[Clarification: Eagle Lake Camp is not a camp specifically for autistic/AS kids. It is a regular, Christian, residential camp.]

Rob just left yesterday to go to Eagle Lake Camp in Colorado. This is his third time going to this camp (and unfortunately the last time – at age 18, he will be too old from now on). This time (for the first time) he flew by himself, and had to change planes once. Since he is now 18 the airline would not provide an escort. That made me very nervous; but he is a smart kid and did just fine. The camp had staff at the airport to meet him and transport him to the camp.

I have to say that Eagle Lake camp has always been very accepting and accommodating of him the times he has gone (not always true of Christian groups, unfortunately).  Of course, Rob is pretty high-functioning. He always does the residential (“rez”) camp – so he is not out backpacking.  Rez camp has a predictable structure and activities, and the cabins are small and overseen by a couple of counselors. So the adult/kid ratio is good. The food is good and varied and they know not to force him to eat stuff.  The counselors know to help him out if he has a problem with a social situation, but that hasn’t happened often there. Rob has really gained a lot of self-control in the past few years, so he is pretty good at walking away if he is frustrated, and at talking things through.

We have really struggled through the years to find suitable summer activities for Rob. The day camps run by the local parks and recreation were usually too unstructured; but Rob hated the ones specifically for autistic or PDD or ADHD kids because he felt set apart from the other kids in the neighborhood or at school. He wanted to do the things they were doing.  Like most situations, it really depended upon the staff at the particular center or camp. So sometimes he would have a good experience for a week at a Vacation Bible School (the really well-run, organized, structured ones).  Sometimes he would do well at the summer activities run by his public school (usually the organized field trips to things he liked – the pool, a movie, bowling). We did pay one summer for a very expensive, private structured day camp for 4 weeks. That was a good experience; but the next summer, the same camp was a disaster and we pulled him out before the first week was over. He also played soccer, and liked to ride horses, so we did a couple of sports day camps or horse day camps. The rest of the time, we hung at home, watching videos, reading, and swimming. Where we live, it is too hot to do anything else during the day.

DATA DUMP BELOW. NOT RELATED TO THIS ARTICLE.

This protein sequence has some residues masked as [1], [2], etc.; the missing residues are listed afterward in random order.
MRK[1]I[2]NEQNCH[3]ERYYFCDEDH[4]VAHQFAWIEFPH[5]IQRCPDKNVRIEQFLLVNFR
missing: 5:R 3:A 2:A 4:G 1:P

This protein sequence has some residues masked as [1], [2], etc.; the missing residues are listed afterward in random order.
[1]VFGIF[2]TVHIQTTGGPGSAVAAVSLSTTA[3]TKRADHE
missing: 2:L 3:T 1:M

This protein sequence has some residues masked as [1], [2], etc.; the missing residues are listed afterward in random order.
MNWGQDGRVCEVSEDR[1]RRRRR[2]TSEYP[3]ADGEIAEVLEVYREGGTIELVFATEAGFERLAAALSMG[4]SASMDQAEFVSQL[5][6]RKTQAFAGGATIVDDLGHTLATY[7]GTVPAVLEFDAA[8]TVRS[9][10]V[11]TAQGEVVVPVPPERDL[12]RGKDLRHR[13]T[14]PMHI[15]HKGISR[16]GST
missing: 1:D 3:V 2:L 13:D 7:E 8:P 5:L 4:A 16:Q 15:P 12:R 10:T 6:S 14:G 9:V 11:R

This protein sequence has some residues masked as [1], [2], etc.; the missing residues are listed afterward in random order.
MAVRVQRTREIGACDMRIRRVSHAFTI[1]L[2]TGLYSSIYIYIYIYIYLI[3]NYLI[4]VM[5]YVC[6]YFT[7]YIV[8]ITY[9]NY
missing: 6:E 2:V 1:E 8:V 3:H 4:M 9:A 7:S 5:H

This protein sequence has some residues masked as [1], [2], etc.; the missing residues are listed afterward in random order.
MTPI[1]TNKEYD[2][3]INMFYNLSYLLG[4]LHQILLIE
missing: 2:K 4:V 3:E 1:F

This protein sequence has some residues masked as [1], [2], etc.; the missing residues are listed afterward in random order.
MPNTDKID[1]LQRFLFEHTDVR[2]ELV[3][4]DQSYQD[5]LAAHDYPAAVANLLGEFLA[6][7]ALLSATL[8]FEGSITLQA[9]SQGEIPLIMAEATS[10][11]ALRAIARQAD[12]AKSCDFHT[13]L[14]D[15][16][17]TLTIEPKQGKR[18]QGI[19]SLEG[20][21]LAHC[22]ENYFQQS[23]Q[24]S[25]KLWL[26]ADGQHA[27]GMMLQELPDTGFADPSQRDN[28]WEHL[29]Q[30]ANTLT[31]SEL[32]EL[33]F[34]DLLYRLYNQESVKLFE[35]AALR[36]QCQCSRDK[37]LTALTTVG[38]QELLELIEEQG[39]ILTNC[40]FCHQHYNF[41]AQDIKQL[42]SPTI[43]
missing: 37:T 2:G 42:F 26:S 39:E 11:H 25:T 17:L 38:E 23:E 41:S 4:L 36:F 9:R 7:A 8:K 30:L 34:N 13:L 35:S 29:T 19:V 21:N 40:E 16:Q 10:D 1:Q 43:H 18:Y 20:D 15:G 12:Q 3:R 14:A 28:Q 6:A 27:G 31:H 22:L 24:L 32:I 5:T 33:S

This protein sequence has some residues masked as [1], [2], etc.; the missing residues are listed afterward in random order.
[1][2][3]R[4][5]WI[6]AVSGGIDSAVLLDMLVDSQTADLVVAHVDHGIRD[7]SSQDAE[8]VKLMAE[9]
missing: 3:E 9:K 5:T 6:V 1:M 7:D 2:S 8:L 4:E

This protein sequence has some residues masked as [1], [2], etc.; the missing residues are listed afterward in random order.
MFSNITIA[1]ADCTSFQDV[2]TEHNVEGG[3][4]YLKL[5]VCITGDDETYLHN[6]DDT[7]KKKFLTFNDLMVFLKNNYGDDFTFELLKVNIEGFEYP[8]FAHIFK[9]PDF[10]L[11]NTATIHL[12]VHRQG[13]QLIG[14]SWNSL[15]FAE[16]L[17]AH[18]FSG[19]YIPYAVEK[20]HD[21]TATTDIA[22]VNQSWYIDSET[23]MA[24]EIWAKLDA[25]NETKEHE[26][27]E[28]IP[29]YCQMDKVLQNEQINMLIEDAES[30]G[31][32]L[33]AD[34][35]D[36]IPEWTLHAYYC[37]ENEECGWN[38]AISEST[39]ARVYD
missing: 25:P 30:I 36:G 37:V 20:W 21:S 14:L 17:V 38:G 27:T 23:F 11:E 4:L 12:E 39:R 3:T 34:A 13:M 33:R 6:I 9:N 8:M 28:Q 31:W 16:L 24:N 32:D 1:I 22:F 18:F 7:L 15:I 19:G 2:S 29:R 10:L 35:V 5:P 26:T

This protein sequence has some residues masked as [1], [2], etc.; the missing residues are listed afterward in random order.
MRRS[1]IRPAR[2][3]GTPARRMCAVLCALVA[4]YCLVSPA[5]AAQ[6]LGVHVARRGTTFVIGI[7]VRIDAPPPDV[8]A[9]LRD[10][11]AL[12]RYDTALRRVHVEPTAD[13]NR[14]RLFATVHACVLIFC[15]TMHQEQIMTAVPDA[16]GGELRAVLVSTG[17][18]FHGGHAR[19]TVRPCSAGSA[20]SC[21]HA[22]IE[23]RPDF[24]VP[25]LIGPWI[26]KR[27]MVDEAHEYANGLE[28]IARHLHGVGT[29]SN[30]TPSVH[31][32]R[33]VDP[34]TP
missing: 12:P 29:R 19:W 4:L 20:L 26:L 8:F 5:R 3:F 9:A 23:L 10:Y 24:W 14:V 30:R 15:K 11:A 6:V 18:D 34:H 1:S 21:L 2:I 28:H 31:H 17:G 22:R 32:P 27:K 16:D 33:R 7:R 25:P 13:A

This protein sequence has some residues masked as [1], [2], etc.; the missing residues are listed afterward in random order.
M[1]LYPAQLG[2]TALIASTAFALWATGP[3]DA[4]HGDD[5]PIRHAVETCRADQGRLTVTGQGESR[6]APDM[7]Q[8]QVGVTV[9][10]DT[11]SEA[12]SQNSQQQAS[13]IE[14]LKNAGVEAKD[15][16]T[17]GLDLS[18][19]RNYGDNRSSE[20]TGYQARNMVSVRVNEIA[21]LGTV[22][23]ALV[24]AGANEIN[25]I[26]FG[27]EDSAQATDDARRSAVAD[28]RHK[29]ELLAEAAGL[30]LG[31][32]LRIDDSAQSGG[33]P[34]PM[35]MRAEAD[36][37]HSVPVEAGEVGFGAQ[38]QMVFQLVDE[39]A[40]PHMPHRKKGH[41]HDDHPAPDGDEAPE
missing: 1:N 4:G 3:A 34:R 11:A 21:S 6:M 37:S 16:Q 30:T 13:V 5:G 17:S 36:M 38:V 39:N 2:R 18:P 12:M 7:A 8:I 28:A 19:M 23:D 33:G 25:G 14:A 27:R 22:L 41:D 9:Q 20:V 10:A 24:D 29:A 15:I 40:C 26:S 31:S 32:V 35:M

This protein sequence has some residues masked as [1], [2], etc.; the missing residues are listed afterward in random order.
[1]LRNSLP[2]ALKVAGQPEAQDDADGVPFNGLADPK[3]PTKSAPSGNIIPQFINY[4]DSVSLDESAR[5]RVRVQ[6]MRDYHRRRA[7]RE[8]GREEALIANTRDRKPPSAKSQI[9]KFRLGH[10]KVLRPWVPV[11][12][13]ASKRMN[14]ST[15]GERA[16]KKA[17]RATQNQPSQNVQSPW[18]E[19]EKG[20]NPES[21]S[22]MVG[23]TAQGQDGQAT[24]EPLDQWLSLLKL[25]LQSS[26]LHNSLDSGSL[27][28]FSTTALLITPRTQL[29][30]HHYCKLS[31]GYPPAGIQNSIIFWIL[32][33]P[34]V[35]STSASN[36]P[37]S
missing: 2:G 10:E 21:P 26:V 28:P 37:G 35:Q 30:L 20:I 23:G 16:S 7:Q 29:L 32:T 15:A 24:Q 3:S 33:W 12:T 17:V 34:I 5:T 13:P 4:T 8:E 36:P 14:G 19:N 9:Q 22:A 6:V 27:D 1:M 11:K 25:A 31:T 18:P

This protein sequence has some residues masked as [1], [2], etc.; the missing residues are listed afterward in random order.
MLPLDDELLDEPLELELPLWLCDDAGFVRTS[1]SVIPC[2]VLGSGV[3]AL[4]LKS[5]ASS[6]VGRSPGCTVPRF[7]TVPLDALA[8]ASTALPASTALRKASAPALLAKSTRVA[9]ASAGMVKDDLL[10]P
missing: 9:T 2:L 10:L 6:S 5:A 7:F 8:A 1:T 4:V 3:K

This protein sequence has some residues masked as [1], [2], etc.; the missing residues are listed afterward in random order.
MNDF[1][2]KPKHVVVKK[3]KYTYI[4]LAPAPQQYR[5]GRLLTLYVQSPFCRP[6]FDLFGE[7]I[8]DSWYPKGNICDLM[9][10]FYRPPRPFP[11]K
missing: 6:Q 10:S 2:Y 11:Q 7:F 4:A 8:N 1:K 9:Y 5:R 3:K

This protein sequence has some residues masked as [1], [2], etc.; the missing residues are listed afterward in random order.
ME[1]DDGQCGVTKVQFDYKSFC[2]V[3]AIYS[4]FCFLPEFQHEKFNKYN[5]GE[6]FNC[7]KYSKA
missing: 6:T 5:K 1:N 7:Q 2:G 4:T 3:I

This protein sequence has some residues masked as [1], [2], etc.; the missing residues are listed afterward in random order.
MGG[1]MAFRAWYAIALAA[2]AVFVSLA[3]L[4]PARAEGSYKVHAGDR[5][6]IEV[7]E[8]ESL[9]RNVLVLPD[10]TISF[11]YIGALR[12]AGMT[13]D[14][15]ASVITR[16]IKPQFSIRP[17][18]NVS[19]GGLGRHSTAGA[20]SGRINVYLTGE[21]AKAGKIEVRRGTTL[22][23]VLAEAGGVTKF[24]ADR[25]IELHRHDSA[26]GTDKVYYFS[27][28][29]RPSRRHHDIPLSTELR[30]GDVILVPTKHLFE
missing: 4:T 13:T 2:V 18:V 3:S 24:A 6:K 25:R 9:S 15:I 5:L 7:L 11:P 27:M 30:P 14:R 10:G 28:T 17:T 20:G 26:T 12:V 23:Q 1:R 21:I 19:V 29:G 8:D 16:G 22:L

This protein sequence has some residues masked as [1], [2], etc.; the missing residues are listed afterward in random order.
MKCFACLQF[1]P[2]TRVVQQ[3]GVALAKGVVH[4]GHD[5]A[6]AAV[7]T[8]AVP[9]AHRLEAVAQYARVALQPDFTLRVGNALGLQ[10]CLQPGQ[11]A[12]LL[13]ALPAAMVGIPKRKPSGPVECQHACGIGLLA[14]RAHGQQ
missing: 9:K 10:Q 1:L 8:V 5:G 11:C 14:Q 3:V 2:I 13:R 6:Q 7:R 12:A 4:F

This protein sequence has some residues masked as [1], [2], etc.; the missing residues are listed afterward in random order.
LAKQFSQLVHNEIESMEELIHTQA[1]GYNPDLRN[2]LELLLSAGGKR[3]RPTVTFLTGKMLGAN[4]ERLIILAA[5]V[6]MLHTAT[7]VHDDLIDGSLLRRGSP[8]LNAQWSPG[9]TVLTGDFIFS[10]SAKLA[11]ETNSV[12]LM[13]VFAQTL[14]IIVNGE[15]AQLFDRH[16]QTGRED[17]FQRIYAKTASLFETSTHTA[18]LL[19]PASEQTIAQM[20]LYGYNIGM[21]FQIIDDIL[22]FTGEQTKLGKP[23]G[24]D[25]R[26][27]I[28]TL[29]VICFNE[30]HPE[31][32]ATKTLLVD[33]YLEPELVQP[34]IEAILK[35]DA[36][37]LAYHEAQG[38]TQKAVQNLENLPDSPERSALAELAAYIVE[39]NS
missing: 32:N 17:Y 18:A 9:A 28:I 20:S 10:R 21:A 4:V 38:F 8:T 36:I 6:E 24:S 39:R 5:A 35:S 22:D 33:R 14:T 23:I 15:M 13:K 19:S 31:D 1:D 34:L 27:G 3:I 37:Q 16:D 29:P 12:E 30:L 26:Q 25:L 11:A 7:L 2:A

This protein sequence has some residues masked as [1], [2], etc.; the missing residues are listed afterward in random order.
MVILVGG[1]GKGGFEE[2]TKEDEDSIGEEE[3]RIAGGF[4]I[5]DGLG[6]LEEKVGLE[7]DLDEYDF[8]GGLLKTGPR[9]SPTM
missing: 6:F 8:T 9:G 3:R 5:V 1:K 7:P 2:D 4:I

We never would have considered a sleep away camp for him, until one summer when he was 15 he went on a 4-day trip to California with our church youth group. My husband went along as a chaperon, but Rob did much better than we had expected. So the following summer, we packed up the family and drove to Colorado, and dropped Rob off at Eagle Lake. My husband and daughter and I spent the following 5 days in the area as a vacation, so that we were with 2 hours drive from Rob in case something came up at the camp. But he did great.  So the next summer we flew up as a family, dropped him off, and went a little farther away (but still within a few hour’s drive).  He did great. So this year he is on his own; we stayed home.

So far no phone calls; in this case no news is good news. I’m sure he will be fine. Rob is anxious to prove his independence, so I think he is extra motivated to do well.

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